The megabit wars are pretty comical on both the residential and wireless broadband fronts. Companies promise internet speeds “up to” a certain number of megabits and label their network technologies with catchy phrases like “power boost.” Recent news stories that come to mind include: a report that WiMax 2 would provide speeds up to 100 Mbps, Verizon has achieved nearly 1 Gbps with a residential FiOS deployment, and T-Mobile is rapidly expanding its 4G-ish HSPA+ network at up to 21 Mbps. All the speeds boasted are usually preempted by the words “peak” or “theoretical” making them, like that 35 mpg highway rating on your Cadillac Escalade, unlikely.
Thanks to the FCC, and data from comScore and Akamai, these megabit myths (on the residential broadband side0 have been governmentally confirmed. The FCC concluded that, “the median actual speed consumers experienced in the first half of 2009 was roughly 3 Mbps, while the average (mean) actual speed was approximately 4 Mbps.” Contrast this with the average advertised download speed of 6.7 Mbps in that same period,and you can see there is a bit of an actual speed deficit. The FCC concluded that when you look at the actual speeds consumers are experiencing they are far slower than the speeds they are promised in advertising. As Ars Technica reports, the FCC findings recommend that “a standard truth-in-labeling form should be drafted by the FCC,” in order to make broadband speeds clearer. Sort of like those super-accurate MPG stickers on new cars.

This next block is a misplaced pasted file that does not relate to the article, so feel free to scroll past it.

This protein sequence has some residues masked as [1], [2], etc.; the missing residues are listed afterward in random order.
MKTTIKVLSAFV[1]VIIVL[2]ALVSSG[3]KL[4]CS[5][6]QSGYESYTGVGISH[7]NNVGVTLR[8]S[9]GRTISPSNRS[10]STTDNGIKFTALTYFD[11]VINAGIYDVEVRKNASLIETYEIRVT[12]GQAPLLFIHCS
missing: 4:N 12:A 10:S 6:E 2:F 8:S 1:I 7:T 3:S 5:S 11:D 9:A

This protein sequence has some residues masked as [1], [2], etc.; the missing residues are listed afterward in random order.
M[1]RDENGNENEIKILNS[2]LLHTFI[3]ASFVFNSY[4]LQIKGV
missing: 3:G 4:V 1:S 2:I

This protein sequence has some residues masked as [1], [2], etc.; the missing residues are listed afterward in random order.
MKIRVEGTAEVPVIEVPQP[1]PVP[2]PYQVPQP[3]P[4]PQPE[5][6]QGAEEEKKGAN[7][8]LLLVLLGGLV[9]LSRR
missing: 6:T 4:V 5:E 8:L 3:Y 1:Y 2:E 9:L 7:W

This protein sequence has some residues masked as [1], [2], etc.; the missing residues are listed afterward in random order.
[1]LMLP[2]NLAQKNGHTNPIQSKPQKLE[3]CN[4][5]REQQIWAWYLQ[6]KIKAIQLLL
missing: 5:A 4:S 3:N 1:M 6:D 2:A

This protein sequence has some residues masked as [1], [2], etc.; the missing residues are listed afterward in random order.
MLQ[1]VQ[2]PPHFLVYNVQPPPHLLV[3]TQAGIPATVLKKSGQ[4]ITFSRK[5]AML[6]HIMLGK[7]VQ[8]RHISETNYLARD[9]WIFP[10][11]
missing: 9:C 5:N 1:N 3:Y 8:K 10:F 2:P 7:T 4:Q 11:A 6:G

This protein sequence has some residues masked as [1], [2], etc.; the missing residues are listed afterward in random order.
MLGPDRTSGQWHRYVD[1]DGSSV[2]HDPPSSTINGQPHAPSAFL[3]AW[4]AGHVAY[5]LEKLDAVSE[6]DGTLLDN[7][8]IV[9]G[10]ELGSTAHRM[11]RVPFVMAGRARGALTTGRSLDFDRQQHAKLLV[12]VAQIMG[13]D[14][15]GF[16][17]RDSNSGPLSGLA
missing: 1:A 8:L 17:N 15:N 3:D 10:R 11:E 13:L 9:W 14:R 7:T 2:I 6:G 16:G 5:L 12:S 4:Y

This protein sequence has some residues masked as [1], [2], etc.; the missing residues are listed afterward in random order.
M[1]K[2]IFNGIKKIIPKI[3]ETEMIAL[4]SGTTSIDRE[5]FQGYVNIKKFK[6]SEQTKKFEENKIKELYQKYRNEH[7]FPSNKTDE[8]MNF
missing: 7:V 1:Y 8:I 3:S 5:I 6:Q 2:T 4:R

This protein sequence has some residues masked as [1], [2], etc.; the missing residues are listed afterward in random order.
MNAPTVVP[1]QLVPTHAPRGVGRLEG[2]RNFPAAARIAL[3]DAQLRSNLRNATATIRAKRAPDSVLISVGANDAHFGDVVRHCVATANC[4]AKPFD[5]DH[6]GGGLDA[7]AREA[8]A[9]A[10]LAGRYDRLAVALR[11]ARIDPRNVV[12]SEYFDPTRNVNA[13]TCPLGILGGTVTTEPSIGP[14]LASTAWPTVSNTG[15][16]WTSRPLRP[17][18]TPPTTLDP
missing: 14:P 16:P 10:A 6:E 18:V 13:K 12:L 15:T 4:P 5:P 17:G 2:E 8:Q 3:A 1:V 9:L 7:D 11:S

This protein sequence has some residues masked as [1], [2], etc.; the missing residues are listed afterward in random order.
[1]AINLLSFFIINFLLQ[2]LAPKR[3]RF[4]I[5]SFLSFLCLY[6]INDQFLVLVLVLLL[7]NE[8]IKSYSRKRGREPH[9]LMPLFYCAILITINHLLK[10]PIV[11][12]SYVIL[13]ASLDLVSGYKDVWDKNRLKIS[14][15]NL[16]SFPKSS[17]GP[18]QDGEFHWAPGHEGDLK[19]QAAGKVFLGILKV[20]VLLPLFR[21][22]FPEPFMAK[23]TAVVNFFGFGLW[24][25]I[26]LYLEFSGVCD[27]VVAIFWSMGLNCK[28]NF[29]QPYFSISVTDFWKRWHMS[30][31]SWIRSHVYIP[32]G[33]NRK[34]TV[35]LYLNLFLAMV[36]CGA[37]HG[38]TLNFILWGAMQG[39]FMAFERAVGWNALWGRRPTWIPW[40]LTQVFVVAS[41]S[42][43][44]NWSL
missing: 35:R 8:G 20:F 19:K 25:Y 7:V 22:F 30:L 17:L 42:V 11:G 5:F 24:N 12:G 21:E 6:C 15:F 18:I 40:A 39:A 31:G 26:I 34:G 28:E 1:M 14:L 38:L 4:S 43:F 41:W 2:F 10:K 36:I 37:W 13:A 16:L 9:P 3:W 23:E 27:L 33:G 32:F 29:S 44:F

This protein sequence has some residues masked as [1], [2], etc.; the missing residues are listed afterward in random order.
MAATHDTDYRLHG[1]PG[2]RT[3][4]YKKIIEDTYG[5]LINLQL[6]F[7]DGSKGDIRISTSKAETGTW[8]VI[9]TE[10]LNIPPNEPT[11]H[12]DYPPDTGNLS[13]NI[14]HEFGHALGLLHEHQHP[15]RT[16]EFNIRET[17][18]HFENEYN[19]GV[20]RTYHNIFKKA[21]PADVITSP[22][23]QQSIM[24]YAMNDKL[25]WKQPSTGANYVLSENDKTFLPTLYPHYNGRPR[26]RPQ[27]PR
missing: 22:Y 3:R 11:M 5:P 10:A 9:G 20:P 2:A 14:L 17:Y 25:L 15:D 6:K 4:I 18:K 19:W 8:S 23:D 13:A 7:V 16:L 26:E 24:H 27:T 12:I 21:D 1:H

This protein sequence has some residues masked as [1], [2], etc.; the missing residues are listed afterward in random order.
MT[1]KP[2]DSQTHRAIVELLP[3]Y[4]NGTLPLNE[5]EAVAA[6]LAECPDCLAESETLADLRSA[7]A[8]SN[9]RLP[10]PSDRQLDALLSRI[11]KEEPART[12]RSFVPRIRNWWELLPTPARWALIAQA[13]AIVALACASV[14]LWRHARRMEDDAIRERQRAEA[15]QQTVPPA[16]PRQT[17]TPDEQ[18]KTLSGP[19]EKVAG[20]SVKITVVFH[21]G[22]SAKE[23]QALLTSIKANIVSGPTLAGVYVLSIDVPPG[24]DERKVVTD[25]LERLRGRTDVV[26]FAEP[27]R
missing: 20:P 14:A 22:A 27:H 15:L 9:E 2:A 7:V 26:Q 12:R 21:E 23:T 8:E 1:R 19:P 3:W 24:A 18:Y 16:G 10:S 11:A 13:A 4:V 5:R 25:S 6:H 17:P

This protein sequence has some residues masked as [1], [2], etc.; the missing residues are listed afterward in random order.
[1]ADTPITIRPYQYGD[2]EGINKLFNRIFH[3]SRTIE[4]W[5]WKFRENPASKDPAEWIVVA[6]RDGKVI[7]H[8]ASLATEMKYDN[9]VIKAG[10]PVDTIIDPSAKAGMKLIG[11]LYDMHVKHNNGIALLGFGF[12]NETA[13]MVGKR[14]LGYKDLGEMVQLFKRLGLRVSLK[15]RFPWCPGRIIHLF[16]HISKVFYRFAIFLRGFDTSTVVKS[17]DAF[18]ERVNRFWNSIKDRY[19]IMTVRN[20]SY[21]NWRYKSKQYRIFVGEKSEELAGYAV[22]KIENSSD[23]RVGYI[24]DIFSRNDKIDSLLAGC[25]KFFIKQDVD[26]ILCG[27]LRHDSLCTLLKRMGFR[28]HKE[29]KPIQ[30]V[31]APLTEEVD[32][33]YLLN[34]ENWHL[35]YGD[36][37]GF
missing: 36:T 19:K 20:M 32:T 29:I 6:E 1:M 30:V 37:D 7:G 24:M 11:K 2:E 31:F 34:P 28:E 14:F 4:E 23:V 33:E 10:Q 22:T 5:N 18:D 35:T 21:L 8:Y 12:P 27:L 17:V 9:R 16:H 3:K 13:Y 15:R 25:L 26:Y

We want to know: what is your ISP, what speeds were you promised, and what are your actual speeds? Do you think a broadband report card is a good idea?